This Piece of Roadside Art Is Collapsing, but One Woman Is Fighting to Save It
The life, death, and potential resurrection of the most extraordinary grocery store in Mississippi.
When photographer Suzi Altman first visited Margaret’s Grocery in 2000, she found Margaret’s husband, Reverend H.D. “Preacher” Dennis, standing outside wearing Mardi Gras beads and seersucker pants. Behind him was the roadside store, a multicolored monolith of hand-scrawled spirituality.
A fixture of famous Highway 61 in Vicksburg, Mississippi, the grocery was blanketed in mosaics of pink, red, white, and yellow. Little shrines were everywhere: double-headed eagles, elaborate masonry, enormous flower bouquets, and signs bearing hand-painted Bible verses and various religious messages of indeterminate denomination.
“I had never seen anything quite like their place, never met anybody quite like them,” says Altman, who had recently to Mississippi. “I just fell in love immediately.”
Little did she know that 20 years later, she'd be the primary caretaker of this one-of-a-kind piece of roadside Americana, now in danger of fading away due to the effects of time, weather, and vandalism. Or that she would hold the landmark's fate in her hands... all because of a promise.
The birth of an icon
Margaret Rogers was born in 1906 in King's Community, Mississippi. Now incorporated into Vicksburg, the town in its heyday had its own police department, firehouse, and general store: Margaret’s Grocery & Market.
Between 1959 and 1979, it was the only grocery store owned and operated by a Black woman anywhere along Highway 61, the route known as “blue highway” that runs from New Orleans up through the Mississippi Delta and all the way to Minnesota.
Margaret’s Grocery sold kerosene, hogshead cheese, toilet paper, and other essentials of daily life. In pictures from the '60s and '70s, it’s just a regular-looking grocery store, though it did house a jukebox and a slot machine.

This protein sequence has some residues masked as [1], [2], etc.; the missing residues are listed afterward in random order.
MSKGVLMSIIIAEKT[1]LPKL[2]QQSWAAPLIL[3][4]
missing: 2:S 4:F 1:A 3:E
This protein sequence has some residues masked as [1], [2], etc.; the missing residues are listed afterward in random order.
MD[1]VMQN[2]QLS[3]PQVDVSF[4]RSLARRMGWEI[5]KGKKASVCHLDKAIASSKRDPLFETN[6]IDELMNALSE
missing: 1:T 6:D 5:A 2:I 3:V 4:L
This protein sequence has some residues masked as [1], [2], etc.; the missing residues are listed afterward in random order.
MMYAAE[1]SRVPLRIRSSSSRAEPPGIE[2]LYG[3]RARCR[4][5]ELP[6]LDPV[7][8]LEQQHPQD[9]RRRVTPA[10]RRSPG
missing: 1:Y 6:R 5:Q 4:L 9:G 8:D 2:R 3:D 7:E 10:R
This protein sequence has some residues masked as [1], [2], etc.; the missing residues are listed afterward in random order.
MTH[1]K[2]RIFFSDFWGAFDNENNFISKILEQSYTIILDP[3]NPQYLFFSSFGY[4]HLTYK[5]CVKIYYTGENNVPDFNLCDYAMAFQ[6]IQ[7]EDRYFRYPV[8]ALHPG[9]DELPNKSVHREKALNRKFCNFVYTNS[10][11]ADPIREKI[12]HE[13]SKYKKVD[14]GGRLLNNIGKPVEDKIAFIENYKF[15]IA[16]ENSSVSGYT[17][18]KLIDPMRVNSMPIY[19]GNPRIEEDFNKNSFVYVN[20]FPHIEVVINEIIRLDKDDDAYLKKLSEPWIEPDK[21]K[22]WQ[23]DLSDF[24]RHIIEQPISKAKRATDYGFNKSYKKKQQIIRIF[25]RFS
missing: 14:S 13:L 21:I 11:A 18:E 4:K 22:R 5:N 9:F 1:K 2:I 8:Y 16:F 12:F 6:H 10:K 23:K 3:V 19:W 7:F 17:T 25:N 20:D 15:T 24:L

In the late 1970s, Margaret’s first husband was shot and killed in the store during a robbery. About five years later, she met Preacher.
“His promise to her was, ‘If you marry me, I promise to build you a castle to our love,’” Altman tells Thrillist. When they married, she got rid of the jukebox and slots, stopped selling beer, and Preacher got to building.
“He was out there every day turning it into what it was," Altman continues. "He said he built it that way, all multicolored, just the way God created the world, like a bouquet of flowers.”
Margaret's became a beacon of roadside folk art, a magnet for the curious and the faithful alike. The latter flocked to the property for impassioned sermons delivered by Preacher inside a bus filled with dazzling mosaics. Others stopped by to admire its pastel colors and unique signage and, like Altman, fell in love.
A promise is a promise
After her first visit, Altman became a regular visitor and a friend to the aging couple. Before Margaret passed away in 2009, she asked Altman to look after Preacher. Altman promised she would. She moved Preacher from one nursing home to another as he, too, eventually fell ill.
“One day, he was screaming at me—he couldn’t hear very well—'Suzi, promise me, promise me Suzi, promise me you’ll protect my property,’" recalls the photographer.
Once again, Altman promised she would.
In 2012, a thief wrapped a chain around the shop's burglar bars and ripped out the entire front entrance with a truck, stealing the store’s meat counter. Altman spent three days and more than $1,000 to hermetically seal every conceivable entrance. Preacher died later that year, at age 96. The store has been closed ever since, gradually succumbing to the elements.
“It can never be opened up and functional again,” Altman said. “Maybe if it was maintained privately it could be, but to [make it] ADA-compliant would be at least $1 million.”
But to fix the roof? To repaint the brick and refabricate some of the signs? That would be more like $100,000 to $150,000. With that kind of funding, Altman could also create an interpretive center down the road where the interior of the original store could be reimagined with all the original ephemera.
“That’s a viable option,” Altman said. A promise, after all, is a promise.
Looking to the future
By the time Preacher died, Altman had reached out to the local arts commission and to neighboring Cool Springs Baptist Church, where Margaret had been a member for over 60 years and had taught women to read before it was fashionable. In 2012, Altman formed the Mississippi Folk Art Foundation, which now owns the store.
Altman, who had no prior background in preservation work, has taken it upon herself to tarp the roof, fix the concrete, and mow the grass. Along with the bus, she moved most of Preacher’s treasures to storage, including signs like the roof-mounted greeting “JEWS AND GENTILES COME ONE COME ALL.”
“They look fabulous,” Altman says. “The wood has stopped rotting.”
Still, the site remains very vulnerable. Altman is currently looking into larger preservation grants and maintains a GoFundMe dedicated to the project. In 2011, the year before Preacher died, the city declared the last week of March “Preservation Week” in his honor. Altman would like to see that attention revived.
"The city of Vicksburg is very supportive, the mayor’s very supportive. We’re gonna get this done one way or the other,” Altman adds. "The place really needs to be saved—for the state, and for the whole world.”